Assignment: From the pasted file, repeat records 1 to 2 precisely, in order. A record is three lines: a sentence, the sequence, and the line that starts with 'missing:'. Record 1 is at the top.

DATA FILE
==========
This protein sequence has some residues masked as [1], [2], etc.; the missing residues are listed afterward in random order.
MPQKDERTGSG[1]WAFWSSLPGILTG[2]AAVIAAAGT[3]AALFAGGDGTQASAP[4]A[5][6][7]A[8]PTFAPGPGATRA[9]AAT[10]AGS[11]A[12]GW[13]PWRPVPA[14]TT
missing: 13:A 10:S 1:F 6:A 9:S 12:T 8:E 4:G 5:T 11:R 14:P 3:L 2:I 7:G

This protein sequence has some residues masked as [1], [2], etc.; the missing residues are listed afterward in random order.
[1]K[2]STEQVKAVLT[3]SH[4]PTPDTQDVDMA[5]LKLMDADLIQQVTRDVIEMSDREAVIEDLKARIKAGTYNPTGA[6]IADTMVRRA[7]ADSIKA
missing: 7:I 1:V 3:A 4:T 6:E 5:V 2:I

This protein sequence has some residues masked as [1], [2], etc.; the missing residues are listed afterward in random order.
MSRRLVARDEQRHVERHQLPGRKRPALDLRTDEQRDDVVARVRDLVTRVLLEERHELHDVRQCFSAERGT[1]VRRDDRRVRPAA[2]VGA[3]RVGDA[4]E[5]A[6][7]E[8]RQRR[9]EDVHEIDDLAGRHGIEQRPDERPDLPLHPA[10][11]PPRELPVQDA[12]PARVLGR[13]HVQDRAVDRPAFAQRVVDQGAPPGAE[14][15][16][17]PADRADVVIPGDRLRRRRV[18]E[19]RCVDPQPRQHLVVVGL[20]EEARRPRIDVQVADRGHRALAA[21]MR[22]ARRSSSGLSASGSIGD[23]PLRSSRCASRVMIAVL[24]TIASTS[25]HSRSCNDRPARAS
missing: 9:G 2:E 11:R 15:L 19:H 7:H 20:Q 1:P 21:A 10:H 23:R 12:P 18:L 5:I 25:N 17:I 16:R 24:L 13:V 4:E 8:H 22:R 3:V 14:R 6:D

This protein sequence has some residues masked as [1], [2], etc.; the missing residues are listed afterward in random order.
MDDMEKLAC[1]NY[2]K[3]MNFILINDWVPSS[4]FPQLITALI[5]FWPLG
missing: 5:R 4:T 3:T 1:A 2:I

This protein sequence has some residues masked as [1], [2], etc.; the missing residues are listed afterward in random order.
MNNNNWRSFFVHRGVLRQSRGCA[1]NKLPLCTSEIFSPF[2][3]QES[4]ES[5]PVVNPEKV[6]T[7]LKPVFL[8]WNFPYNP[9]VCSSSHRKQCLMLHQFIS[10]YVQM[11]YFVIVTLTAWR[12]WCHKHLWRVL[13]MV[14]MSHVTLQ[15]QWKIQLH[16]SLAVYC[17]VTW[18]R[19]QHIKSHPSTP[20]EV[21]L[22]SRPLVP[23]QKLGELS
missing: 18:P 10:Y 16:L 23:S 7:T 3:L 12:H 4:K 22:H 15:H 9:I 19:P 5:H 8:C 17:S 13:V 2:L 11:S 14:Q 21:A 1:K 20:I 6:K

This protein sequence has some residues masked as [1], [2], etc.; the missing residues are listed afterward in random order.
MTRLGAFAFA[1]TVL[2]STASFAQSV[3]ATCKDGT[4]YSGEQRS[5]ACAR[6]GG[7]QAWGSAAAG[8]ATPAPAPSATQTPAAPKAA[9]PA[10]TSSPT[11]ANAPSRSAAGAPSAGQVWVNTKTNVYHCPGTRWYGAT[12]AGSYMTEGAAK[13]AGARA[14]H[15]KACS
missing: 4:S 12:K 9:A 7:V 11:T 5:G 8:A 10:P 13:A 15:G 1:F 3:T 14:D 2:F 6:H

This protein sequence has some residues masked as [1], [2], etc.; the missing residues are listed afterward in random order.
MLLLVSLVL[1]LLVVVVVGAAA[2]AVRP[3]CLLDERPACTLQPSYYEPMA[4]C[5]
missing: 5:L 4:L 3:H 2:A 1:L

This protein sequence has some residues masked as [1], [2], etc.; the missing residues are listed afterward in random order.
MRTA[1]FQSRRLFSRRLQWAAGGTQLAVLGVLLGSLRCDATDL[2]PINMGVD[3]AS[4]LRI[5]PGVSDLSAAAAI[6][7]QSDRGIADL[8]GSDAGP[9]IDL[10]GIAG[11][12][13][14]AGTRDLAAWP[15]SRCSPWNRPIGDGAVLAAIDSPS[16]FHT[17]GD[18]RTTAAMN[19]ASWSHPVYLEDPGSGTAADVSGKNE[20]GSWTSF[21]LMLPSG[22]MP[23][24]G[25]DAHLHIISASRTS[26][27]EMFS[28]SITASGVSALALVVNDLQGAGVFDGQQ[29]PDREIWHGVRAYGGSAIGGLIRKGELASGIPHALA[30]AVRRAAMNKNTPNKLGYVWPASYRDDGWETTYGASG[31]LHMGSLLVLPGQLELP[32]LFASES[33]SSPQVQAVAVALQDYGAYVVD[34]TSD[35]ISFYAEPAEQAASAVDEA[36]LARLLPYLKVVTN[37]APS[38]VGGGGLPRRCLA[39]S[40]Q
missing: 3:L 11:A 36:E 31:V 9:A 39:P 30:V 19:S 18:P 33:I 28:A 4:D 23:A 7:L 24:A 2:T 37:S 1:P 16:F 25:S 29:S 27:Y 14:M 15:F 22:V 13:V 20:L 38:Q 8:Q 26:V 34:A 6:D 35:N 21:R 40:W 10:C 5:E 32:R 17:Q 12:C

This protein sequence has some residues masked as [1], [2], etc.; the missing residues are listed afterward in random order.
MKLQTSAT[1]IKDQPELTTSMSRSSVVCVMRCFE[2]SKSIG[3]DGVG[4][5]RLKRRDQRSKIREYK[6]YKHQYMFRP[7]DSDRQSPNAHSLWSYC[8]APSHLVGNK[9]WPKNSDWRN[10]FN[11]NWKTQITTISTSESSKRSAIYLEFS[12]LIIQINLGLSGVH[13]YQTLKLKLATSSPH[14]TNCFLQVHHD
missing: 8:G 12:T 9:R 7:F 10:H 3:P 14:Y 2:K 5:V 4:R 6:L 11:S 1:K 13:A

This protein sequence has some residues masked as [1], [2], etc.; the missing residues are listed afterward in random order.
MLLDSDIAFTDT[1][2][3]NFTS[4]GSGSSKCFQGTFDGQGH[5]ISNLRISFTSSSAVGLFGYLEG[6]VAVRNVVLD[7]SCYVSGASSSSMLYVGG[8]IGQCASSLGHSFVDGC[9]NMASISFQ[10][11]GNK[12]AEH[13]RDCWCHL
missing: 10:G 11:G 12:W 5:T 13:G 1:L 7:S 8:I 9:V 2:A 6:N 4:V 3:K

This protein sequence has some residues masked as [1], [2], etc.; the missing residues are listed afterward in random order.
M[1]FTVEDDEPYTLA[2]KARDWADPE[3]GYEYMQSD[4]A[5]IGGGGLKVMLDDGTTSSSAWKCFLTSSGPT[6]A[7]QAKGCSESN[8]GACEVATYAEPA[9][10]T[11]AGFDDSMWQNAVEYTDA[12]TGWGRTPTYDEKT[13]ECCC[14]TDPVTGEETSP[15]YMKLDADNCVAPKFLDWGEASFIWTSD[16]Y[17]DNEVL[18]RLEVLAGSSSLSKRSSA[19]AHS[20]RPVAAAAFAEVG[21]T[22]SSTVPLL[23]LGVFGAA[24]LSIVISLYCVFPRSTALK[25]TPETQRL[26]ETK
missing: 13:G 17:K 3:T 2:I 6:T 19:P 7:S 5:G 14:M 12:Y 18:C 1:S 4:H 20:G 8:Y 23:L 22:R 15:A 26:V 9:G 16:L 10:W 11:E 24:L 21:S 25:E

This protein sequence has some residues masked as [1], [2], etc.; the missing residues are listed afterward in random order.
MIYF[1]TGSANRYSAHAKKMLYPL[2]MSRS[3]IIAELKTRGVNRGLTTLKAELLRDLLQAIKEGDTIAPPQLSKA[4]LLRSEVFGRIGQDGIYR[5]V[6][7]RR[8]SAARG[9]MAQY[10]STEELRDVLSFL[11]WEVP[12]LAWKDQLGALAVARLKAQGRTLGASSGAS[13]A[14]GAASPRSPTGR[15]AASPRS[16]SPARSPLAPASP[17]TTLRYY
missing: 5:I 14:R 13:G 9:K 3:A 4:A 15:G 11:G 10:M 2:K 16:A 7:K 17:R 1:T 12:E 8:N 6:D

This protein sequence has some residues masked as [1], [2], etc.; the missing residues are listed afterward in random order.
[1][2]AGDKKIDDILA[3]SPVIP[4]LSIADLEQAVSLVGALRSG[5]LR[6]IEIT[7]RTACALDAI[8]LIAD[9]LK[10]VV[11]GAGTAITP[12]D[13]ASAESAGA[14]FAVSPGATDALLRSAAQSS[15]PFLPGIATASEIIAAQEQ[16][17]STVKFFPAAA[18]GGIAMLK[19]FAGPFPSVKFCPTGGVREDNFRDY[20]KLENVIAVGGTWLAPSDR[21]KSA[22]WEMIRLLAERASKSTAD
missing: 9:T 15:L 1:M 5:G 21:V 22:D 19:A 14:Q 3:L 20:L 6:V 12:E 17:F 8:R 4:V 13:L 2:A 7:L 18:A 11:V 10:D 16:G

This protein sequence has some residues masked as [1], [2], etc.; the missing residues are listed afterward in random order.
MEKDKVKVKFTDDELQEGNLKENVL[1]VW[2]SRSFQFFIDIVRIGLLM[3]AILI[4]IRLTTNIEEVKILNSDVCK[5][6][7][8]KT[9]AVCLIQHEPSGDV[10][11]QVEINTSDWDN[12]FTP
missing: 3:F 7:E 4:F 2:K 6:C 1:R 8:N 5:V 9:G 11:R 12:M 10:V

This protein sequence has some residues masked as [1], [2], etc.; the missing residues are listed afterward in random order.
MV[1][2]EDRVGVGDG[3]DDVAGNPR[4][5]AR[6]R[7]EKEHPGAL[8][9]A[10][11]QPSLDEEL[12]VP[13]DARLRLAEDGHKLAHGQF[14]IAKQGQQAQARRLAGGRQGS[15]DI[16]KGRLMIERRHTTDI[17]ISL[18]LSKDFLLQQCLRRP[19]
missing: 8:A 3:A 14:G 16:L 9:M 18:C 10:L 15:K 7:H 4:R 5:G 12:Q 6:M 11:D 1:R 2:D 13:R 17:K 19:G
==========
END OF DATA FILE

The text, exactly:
This protein sequence has some residues masked as [1], [2], etc.; the missing residues are listed afterward in random order.
MPQKDERTGSG[1]WAFWSSLPGILTG[2]AAVIAAAGT[3]AALFAGGDGTQASAP[4]A[5][6][7]A[8]PTFAPGPGATRA[9]AAT[10]AGS[11]A[12]GW[13]PWRPVPA[14]TT
missing: 13:A 10:S 1:F 6:A 9:S 12:T 8:E 4:G 5:T 11:R 14:P 3:L 2:I 7:G

This protein sequence has some residues masked as [1], [2], etc.; the missing residues are listed afterward in random order.
[1]K[2]STEQVKAVLT[3]SH[4]PTPDTQDVDMA[5]LKLMDADLIQQVTRDVIEMSDREAVIEDLKARIKAGTYNPTGA[6]IADTMVRRA[7]ADSIKA
missing: 7:I 1:V 3:A 4:T 6:E 5:V 2:I